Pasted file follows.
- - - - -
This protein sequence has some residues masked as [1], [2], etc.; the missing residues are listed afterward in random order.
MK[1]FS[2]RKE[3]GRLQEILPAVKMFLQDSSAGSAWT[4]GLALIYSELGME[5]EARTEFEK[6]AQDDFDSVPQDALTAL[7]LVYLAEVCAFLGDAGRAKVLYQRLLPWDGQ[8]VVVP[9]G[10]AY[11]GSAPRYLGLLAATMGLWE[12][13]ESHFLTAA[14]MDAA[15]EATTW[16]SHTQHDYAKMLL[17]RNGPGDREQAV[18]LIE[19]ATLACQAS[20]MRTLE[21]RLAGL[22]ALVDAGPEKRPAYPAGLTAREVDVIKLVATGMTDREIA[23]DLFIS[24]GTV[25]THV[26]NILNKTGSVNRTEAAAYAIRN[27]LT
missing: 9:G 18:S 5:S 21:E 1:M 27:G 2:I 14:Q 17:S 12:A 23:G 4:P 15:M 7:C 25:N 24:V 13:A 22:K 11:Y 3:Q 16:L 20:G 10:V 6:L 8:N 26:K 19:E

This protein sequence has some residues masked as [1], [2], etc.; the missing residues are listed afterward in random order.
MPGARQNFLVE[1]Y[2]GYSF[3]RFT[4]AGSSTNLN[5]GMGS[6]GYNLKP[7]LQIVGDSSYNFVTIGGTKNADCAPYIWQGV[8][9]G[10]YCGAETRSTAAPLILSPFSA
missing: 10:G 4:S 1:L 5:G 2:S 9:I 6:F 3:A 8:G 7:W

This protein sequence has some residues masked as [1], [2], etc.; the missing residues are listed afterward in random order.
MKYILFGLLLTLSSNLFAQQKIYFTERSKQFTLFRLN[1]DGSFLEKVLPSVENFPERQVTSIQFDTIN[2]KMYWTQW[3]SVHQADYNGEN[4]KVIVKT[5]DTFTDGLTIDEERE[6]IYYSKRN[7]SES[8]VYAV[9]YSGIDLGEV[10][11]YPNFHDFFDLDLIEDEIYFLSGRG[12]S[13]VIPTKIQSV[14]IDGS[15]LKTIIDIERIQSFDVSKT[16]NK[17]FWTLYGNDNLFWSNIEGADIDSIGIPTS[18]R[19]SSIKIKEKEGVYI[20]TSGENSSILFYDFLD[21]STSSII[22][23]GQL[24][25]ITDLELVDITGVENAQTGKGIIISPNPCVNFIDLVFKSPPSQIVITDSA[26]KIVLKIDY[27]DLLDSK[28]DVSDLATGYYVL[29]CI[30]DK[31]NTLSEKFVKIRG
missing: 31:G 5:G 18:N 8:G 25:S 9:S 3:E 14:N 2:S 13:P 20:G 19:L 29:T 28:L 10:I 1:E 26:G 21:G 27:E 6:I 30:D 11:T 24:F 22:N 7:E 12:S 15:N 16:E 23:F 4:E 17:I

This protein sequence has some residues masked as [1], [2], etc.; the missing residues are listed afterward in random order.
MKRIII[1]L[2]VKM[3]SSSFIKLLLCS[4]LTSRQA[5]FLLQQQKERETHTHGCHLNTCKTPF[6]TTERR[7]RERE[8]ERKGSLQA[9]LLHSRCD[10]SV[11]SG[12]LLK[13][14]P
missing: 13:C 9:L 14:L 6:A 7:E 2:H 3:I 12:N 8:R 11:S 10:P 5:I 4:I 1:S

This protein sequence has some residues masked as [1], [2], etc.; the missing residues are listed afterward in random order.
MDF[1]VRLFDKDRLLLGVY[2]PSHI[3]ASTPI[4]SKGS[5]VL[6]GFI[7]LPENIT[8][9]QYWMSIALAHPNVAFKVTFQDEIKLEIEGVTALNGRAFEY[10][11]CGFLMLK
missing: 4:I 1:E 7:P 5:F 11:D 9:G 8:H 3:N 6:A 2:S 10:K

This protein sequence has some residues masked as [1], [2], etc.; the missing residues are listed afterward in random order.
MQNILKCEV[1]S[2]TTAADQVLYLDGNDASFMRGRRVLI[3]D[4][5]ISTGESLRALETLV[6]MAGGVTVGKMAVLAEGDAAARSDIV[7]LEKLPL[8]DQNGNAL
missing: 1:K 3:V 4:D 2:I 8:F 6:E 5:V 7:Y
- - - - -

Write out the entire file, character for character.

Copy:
This protein sequence has some residues masked as [1], [2], etc.; the missing residues are listed afterward in random order.
MK[1]FS[2]RKE[3]GRLQEILPAVKMFLQDSSAGSAWT[4]GLALIYSELGME[5]EARTEFEK[6]AQDDFDSVPQDALTAL[7]LVYLAEVCAFLGDAGRAKVLYQRLLPWDGQ[8]VVVP[9]G[10]AY[11]GSAPRYLGLLAATMGLWE[12][13]ESHFLTAA[14]MDAA[15]EATTW[16]SHTQHDYAKMLL[17]RNGPGDREQAV[18]LIE[19]ATLACQAS[20]MRTLE[21]RLAGL[22]ALVDAGPEKRPAYPAGLTAREVDVIKLVATGMTDREIA[23]DLFIS[24]GTV[25]THV[26]NILNKTGSVNRTEAAAYAIRN[27]LT
missing: 9:G 18:S 5:S 21:E 1:M 27:G 2:I 14:Q 17:S 12:A 23:G 4:P 15:M 7:C 25:N 24:V 13:A 22:K 11:Y 3:Q 16:L 20:G 10:V 6:L 8:N 26:K 19:E

This protein sequence has some residues masked as [1], [2], etc.; the missing residues are listed afterward in random order.
MPGARQNFLVE[1]Y[2]GYSF[3]RFT[4]AGSSTNLN[5]GMGS[6]GYNLKP[7]LQIVGDSSYNFVTIGGTKNADCAPYIWQGV[8][9]G[10]YCGAETRSTAAPLILSPFSA
missing: 10:G 4:S 1:L 5:G 2:S 9:I 6:F 3:A 8:G 7:W

This protein sequence has some residues masked as [1], [2], etc.; the missing residues are listed afterward in random order.
MKYILFGLLLTLSSNLFAQQKIYFTERSKQFTLFRLN[1]DGSFLEKVLPSVENFPERQVTSIQFDTIN[2]KMYWTQW[3]SVHQADYNGEN[4]KVIVKT[5]DTFTDGLTIDEERE[6]IYYSKRN[7]SES[8]VYAV[9]YSGIDLGEV[10][11]YPNFHDFFDLDLIEDEIYFLSGRG[12]S[13]VIPTKIQSV[14]IDGS[15]LKTIIDIERIQSFDVSKT[16]NK[17]FWTLYGNDNLFWSNIEGADIDSIGIPTS[18]R[19]SSIKIKEKEGVYI[20]TSGENSSILFYDFLD[21]STSSII[22][23]GQL[24][25]ITDLELVDITGVENAQTGKGIIISPNPCVNFIDLVFKSPPSQIVITDSA[26]KIVLKIDY[27]DLLDSK[28]DVSDLATGYYVL[29]CI[30]DK[31]NTLSEKFVKIRG
missing: 31:G 5:G 18:N 8:G 25:S 9:S 3:E 14:N 2:S 13:P 20:G 19:L 29:T 28:L 10:I 1:E 26:G 21:G 27:E 6:I 30:D 11:T 24:F 22:N 7:E 12:S 15:N 16:E 23:F 4:E 17:I

This protein sequence has some residues masked as [1], [2], etc.; the missing residues are listed afterward in random order.
MKRIII[1]L[2]VKM[3]SSSFIKLLLCS[4]LTSRQA[5]FLLQQQKERETHTHGCHLNTCKTPF[6]TTERR[7]RERE[8]ERKGSLQA[9]LLHSRCD[10]SV[11]SG[12]LLK[13][14]P
missing: 13:C 9:L 14:L 6:A 7:E 2:H 3:I 12:N 8:R 11:S 10:P 5:I 4:I 1:S

This protein sequence has some residues masked as [1], [2], etc.; the missing residues are listed afterward in random order.
MDF[1]VRLFDKDRLLLGVY[2]PSHI[3]ASTPI[4]SKGS[5]VL[6]GFI[7]LPENIT[8][9]QYWMSIALAHPNVAFKVTFQDEIKLEIEGVTALNGRAFEY[10][11]CGFLMLK
missing: 4:I 1:E 7:P 5:F 11:D 9:G 8:H 3:N 6:A 2:S 10:K

This protein sequence has some residues masked as [1], [2], etc.; the missing residues are listed afterward in random order.
MQNILKCEV[1]S[2]TTAADQVLYLDGNDASFMRGRRVLI[3]D[4][5]ISTGESLRALETLV[6]MAGGVTVGKMAVLAEGDAAARSDIV[7]LEKLPL[8]DQNGNAL
missing: 1:K 3:V 4:D 2:I 8:F 6:E 5:V 7:Y